Also » Tickets for July 1-5 performances are $10 off; use the code “HAPPYFOURTH” at http://bard.org for the discount. Family-friendly matinees of “The Comedy of Errors” are July 9, 12, 15, 18, 23 and 26, and Aug. 2, 8, 14, 19, 22 and 30. Discount tickets are $15 when purchased before July 15. Use the code “FAMILY” when purchasing tickets at http://bard.org.
Utah Shakespeare Festival’s 2015 season
Shows » “Henry IV, Part 2,” “King Lear,” “The Taming of the Shrew,” “South Pacific,” “Amadeus” and “Charley’s Aunt,” which continues through the fall, when it will play in repertory with “The Two Gentlemen of Verona” and Steven Dietz’s “Dracula,” adapted from Bram Stoker’s novel.
Tickets » At bard.org, 800-PLAYTIX or the ticket offices of the Adams Shakespearean and Randall L. Jones theaters.
Also » The season marks the last to be performed in the Adams Shakespearean Theatre, as construction will continue on the Beverley Taylor Sorenson Center for the Arts.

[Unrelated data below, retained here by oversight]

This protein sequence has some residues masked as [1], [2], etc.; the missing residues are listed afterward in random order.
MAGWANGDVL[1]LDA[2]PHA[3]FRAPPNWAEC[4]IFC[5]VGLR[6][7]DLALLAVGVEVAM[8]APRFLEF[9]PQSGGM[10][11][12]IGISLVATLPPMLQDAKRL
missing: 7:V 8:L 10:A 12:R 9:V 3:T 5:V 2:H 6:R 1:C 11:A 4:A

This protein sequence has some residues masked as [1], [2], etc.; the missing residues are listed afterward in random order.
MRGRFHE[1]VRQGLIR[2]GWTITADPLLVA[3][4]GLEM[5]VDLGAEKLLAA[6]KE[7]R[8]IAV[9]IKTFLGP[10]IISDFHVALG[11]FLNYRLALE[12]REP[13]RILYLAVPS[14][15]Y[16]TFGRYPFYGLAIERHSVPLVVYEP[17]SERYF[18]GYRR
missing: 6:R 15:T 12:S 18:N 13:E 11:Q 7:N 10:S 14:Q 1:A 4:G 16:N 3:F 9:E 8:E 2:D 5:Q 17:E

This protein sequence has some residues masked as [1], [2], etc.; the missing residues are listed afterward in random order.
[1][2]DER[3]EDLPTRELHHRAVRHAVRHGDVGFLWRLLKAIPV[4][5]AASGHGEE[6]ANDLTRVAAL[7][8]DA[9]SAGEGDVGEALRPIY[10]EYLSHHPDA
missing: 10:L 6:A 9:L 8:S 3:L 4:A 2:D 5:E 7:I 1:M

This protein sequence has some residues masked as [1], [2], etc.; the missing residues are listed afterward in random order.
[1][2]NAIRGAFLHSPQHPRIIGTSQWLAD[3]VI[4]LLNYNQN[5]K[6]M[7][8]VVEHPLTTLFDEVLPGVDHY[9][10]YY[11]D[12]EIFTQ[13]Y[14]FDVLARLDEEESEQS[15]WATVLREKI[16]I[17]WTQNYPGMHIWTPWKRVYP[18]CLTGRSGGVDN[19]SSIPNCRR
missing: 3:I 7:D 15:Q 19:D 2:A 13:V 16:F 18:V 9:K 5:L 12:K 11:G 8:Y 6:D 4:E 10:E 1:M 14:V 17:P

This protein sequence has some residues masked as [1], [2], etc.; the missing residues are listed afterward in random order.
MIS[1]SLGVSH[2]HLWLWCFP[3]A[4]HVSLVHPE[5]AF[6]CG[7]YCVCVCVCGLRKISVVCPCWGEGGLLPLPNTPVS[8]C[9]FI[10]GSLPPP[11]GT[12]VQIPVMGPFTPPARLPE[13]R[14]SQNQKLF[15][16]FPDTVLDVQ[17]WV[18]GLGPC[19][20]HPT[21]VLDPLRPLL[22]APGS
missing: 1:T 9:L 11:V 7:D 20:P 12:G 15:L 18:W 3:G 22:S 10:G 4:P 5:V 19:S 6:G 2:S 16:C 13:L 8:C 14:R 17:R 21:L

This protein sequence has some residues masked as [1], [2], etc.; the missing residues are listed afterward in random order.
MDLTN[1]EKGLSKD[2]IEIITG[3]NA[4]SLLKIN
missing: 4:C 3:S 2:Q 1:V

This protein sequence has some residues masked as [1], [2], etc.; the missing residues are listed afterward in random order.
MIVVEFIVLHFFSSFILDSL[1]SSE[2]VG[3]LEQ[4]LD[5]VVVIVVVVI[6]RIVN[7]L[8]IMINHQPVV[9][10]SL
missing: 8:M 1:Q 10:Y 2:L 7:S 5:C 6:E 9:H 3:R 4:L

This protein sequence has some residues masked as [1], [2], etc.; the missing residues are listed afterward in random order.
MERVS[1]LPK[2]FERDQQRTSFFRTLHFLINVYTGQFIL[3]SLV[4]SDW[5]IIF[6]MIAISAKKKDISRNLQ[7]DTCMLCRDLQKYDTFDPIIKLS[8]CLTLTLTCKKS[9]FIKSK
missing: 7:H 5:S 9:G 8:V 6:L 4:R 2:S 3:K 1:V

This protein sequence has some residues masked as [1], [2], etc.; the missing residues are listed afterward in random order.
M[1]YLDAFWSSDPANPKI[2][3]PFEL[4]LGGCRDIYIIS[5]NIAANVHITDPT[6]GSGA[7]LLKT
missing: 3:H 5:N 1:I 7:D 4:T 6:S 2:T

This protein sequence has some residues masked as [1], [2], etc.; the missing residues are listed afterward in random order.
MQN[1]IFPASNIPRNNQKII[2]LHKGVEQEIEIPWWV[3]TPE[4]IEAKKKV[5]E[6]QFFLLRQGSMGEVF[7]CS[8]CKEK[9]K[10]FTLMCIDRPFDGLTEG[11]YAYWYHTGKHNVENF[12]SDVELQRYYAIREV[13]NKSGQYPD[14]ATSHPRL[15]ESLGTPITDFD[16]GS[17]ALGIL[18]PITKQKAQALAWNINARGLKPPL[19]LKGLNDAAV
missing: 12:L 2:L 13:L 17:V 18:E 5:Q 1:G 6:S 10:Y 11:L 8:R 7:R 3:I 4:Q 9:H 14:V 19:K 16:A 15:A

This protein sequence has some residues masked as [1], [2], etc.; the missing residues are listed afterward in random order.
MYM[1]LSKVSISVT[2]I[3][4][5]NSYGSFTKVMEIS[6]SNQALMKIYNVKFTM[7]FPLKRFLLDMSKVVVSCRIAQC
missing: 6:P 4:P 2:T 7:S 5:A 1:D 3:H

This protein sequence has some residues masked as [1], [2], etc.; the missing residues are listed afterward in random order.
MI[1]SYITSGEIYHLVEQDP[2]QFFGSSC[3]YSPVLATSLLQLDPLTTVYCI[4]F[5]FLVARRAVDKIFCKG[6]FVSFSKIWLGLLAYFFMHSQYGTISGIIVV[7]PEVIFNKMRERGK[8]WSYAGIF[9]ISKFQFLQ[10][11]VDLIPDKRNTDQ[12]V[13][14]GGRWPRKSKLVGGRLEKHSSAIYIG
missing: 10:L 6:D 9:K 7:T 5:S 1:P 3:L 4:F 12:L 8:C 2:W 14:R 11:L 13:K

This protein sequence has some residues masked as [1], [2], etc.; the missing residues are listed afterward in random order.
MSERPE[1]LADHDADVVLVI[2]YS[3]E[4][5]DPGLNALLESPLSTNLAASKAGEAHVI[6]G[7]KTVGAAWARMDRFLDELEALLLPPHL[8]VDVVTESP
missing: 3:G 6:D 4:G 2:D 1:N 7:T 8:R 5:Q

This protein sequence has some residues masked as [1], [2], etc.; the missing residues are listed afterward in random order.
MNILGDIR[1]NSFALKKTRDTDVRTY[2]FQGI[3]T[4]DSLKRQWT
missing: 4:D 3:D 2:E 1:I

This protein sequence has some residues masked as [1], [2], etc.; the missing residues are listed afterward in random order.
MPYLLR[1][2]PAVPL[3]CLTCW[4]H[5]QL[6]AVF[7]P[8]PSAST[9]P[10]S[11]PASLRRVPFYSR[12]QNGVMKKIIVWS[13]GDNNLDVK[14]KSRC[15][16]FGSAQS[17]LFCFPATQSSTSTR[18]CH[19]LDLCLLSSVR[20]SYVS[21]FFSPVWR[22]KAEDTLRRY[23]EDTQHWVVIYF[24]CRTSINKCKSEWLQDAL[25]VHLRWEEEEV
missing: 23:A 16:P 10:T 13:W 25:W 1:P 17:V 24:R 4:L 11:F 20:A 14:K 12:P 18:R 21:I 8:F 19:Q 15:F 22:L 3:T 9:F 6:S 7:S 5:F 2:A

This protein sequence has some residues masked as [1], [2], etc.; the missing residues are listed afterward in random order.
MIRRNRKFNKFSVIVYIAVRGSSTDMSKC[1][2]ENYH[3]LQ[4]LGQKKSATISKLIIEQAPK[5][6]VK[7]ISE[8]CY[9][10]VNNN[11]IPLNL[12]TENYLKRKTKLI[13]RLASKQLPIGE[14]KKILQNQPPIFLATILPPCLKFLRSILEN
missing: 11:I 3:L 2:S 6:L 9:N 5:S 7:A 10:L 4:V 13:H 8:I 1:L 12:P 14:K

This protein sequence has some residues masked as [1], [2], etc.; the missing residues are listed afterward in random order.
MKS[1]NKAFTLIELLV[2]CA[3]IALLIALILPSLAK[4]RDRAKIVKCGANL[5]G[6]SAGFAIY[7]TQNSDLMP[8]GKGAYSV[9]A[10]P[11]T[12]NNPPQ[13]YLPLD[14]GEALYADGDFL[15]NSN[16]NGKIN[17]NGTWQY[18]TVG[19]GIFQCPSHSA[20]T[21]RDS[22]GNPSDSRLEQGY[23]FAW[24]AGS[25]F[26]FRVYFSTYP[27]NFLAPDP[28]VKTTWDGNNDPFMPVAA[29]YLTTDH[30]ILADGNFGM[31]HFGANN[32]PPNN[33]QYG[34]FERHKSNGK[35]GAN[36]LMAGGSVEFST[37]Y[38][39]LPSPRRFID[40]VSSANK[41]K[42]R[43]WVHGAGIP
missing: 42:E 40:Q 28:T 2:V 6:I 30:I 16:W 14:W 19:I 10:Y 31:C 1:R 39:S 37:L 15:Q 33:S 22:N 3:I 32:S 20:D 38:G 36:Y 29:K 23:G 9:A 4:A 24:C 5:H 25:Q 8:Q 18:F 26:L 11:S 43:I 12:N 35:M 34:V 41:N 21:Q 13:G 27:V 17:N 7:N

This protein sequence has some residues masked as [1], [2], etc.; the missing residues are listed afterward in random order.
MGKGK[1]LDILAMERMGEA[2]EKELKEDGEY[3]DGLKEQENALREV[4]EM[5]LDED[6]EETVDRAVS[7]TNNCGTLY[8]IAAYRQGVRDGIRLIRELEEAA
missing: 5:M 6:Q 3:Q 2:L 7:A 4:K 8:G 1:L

The play is big news this season at USF, as the world-premiere production is the first play commissioned by the Cedar City theater company and only the eighth new play to be produced by the company in its 53 seasons. It follows the Utah box-office success of Hanreddy and Sullivan’s 2010 adaptation of "Pride and Prejudice," which premiered earlier at the Milwaukee Repertory Theater.
Also noteworthy is the production of the fractured-fairy-tale musical "Into the Woods," directed by Jeremy Mann, only the second USF production of Stephen Sondheim’s work. It will play just ahead of the Disney-produced film adaptation (the headlining-grabbing cast includes Meryl Streep as The Witch and Johnny Depp as The Wolf), scheduled to be released at Christmas.